Case Report
Copyright ©The Author(s) 2023. Published by Baishideng Publishing Group Inc. All rights reserved.
World J Psychiatry. Nov 19, 2023; 13(11): 967-972
Published online Nov 19, 2023. doi: 10.5498/wjp.v13.i11.967
Cerebrotendinous xanthomatosis presenting with schizophrenia-like disorder: A case report
Chen-Xi Ling, Shu-Zhan Gao, Ri-Dong Li, Shu-Qing Gao, Yue Zhou, Xi-Jia Xu
Chen-Xi Ling, Shu-Zhan Gao, Xi-Jia Xu, Department of Psychiatry, the Affiliated Brain Hospital of Nanjing Medical University, Nanjing 210029, Jiangsu Province, China
Shu-Zhan Gao, Xi-Jia Xu, Department of Psychiatry, Nanjing Brain Hospital, Medical School, Nanjing University, Nanjing 210029, Jiangsu Province, China
Ri-Dong Li, Department of Radiology, Zhongda Hospital, School of Medicine, Southeast University, Nanjing 210009, Jiangsu Province, China
Shu-Qing Gao, Department of Psychiatry, Nanjing Qinglongshan Mental Hospital, Nanjing 211123, Jiangsu Province, China
Yue Zhou, Department of Psychosomatics and Psychiatry, Zhongda Hospital, School of Medicine, Southeast University, Nanjing 210009, Jiangsu Province, China
Author contributions: Ling CX and Xu XJ conceived the concept of this article; Gao SZ, Li RD, Gao SQ, Zhou Y provided the clinical insights in this case; Ling CX wrote the first draft; Xu XJ contributed to conducting the critical revision of the article and served as the corresponding author; All authors approved this manuscript.
Supported by National Natural Science Foundation of China, No. 82172061; the Key Research and Development Plan in Jiangsu, No. BE2022677; and the 16th Batch of Six Talent Peak Projects in Jiangsu, No. WSN-166.
Informed consent statement: All study participants, or their legal guardian, provided informed written consent prior to study enrollment.
Conflict-of-interest statement: The authors declare that they have no conflicts of interest to disclose.
CARE Checklist (2016) statement: The authors have read the CARE Checklist (2016), and the manuscript was prepared and revised according to the CARE Checklist (2016).
Open-Access: This article is an open-access article that was selected by an in-house editor and fully peer-reviewed by external reviewers. It is distributed in accordance with the Creative Commons Attribution NonCommercial (CC BY-NC 4.0) license, which permits others to distribute, remix, adapt, build upon this work non-commercially, and license their derivative works on different terms, provided the original work is properly cited and the use is non-commercial. See: https://creativecommons.org/Licenses/by-nc/4.0/
Corresponding author: Xi-Jia Xu, MD, Chief Physician, Doctor, Department of Psychiatry, the Affiliated Brain Hospital of Nanjing Medical University, No. 264 Guangzhou Road, Nanjing 210029, Jiangsu Province, China. xuxijia@c-nbh.com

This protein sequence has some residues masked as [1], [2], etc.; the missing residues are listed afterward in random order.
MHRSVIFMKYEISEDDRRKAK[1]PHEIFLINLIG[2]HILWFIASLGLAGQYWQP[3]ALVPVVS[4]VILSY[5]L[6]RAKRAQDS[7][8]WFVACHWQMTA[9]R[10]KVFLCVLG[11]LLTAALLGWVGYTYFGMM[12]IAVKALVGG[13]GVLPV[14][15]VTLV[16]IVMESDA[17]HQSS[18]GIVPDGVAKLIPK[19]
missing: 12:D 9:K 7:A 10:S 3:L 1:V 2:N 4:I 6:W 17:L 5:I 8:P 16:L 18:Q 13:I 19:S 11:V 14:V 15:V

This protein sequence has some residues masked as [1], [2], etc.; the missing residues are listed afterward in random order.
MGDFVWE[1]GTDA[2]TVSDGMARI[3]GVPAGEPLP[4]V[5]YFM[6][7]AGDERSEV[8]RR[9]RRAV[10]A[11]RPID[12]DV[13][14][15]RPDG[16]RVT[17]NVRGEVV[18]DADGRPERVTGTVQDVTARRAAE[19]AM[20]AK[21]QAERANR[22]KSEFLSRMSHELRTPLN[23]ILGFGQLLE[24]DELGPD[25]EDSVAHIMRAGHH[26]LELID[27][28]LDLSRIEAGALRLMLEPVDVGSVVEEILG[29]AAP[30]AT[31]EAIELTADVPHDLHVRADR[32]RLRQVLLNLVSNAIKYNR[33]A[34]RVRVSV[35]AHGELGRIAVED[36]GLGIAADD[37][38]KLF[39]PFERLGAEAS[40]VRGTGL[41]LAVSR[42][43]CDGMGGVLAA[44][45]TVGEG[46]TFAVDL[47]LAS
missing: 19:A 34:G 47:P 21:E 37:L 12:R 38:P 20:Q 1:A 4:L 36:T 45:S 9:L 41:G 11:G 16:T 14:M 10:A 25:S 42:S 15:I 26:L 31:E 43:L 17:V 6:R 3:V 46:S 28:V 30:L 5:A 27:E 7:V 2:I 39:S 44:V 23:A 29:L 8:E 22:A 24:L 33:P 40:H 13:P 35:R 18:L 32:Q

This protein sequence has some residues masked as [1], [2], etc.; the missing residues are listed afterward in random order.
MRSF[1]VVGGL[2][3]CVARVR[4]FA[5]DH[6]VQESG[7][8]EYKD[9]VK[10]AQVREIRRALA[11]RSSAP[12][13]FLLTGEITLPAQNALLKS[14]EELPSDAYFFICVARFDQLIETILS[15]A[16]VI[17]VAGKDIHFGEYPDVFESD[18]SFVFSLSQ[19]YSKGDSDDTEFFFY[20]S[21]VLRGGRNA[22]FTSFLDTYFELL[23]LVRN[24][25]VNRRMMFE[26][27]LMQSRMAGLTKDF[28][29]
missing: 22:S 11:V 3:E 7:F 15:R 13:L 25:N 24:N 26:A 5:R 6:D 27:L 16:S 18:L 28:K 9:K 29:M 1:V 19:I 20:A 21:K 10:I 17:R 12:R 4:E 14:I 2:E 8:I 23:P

Received: July 25, 2023
Peer-review started: July 25, 2023
First decision: August 24, 2023
Revised: September 6, 2023
Accepted: September 27, 2023
Article in press: September 27, 2023
Published online: November 19, 2023
Abstract
BACKGROUND

Cerebrotendinous xanthomatosis (CTX) is a rare autosomal recessive lipid-storage disorder caused by mutations in CYP27A1. Psychiatric manifestations in CTX are rare and nonspecific, and they often lead to considerable diagnostic and treatment delay.

CASE SUMMARY

A 33-year-old female patient admitted to the psychiatric ward for presentation of delusions, hallucinations, and behavioral disturbance is reported. The patient presented with cholestasis, cataract, Achilles tendon xanthoma, and cerebellar signs in adulthood and with intellectual disability and learning difficulties in childhood. After the characteristic CTX findings on imaging were obtained, a pathological examination of the Achilles tendon xanthoma was refined. Re-placement therapy was then initiated after the diagnosis was clarified by genetic analysis. During hospitalization in the psychiatric ward, the nonspecific psychiatric manifestations of the patient posed difficulty in diagnosis. After the patient’s history of CTX was identified, the patient was diagnosed with organic schizophrenia-like disorder, and psychotic symptoms were controlled by replacement therapy combined with antipsychotic medication.

CONCLUSION

Psychiatrists should be aware of CTX, its psychiatric manifestations, and clinical features and avoid misdiagnosis of CTX for timely intervention.

Keywords: Cerebrotendinous xanthomatosis, Psychotic symptom, CYP27A1 gene mutation, Novel likely pathogenic variant, Case report

Core Tip: Cerebrotendinous xanthomatosis (CTX) is a rare autosomal recessive lipid-storage disorder, characterized by diverse systemic and neuropsychiatric manifestations. Psychiatric manifestations in CTX are typically nonspecific, and past cases have reported a scarcity of psychotic symptoms, particularly delusions and hallucinations. In this report, we present a case of CTX exhibiting a hallucinatory-paranoid syndrome and describe the diagnostic and therapeutic processes associated with CTX. The long-term treatment effect in CTX may depend on age at start of treatment and psychiatrists should be cognizant of CTX to facilitate timely intervention.